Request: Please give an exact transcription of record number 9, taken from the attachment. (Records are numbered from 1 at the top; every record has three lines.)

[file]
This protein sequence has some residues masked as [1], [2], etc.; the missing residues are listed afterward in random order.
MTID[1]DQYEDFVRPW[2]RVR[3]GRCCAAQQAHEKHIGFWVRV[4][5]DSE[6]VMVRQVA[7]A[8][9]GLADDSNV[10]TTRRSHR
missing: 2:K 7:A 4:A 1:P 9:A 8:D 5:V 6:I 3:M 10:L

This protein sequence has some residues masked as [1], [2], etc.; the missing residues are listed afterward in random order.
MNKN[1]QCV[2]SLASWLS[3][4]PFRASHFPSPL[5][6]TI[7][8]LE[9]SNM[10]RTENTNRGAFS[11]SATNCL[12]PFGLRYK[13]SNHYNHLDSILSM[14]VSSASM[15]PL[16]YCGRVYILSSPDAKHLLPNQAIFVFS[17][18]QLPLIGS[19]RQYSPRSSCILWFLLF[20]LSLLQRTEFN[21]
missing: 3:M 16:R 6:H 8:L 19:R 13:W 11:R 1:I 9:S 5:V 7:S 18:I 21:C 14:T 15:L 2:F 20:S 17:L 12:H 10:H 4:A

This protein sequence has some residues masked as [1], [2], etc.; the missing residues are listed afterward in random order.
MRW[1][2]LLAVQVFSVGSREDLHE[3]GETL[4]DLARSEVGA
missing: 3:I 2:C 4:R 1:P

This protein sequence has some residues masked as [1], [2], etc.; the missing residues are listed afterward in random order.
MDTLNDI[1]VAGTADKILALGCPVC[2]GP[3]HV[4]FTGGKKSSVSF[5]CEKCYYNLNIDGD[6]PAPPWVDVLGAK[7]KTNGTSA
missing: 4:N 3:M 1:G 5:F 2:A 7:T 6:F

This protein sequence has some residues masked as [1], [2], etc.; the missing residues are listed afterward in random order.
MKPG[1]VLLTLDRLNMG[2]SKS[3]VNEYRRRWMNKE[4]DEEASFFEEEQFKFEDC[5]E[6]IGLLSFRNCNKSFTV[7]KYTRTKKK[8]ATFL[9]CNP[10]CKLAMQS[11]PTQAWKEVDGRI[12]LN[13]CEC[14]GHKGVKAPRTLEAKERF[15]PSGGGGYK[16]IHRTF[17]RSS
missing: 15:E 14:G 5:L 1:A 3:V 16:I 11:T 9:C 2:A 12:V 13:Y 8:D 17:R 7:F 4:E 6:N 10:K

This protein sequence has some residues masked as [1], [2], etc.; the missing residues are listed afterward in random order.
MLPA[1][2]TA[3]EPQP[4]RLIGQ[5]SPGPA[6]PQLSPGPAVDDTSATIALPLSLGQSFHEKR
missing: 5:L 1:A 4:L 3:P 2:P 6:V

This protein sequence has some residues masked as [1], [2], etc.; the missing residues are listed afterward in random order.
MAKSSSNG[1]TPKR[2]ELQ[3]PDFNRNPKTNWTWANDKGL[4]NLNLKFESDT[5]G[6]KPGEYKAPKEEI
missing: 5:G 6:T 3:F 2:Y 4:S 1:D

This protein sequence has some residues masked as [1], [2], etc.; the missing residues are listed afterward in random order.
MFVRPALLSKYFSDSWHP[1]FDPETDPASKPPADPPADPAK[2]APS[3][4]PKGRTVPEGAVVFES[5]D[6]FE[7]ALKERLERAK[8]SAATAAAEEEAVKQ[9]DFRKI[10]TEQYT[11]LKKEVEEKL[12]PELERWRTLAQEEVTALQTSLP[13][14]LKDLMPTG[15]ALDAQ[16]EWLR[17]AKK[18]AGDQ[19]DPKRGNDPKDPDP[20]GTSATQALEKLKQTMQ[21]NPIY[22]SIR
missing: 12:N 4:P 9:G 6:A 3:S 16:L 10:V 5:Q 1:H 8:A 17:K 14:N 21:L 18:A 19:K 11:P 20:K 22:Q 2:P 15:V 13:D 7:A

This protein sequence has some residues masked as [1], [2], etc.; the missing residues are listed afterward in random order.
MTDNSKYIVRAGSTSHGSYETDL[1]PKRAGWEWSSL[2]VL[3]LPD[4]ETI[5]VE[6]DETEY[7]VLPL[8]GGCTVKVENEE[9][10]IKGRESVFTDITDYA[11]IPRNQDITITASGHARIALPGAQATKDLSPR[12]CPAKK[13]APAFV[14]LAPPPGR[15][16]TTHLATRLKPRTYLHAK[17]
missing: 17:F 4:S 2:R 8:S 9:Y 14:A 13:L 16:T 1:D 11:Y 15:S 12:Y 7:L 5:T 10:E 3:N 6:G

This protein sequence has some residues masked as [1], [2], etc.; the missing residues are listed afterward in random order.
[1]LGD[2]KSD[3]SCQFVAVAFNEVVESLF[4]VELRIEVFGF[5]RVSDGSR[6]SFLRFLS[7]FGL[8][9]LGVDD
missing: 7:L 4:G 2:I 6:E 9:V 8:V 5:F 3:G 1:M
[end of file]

This protein sequence has some residues masked as [1], [2], etc.; the missing residues are listed afterward in random order.
MTDNSKYIVRAGSTSHGSYETDL[1]PKRAGWEWSSL[2]VL[3]LPD[4]ETI[5]VE[6]DETEY[7]VLPL[8]GGCTVKVENEE[9][10]IKGRESVFTDITDYA[11]IPRNQDITITASGHARIALPGAQATKDLSPR[12]CPAKK[13]APAFV[14]LAPPPGR[15][16]TTHLATRLKPRTYLHAK[17]
missing: 17:F 4:S 2:R 8:S 9:Y 14:A 13:L 16:T 1:D 11:Y 15:S 12:Y 7:L 5:T 10:E 3:N 6:G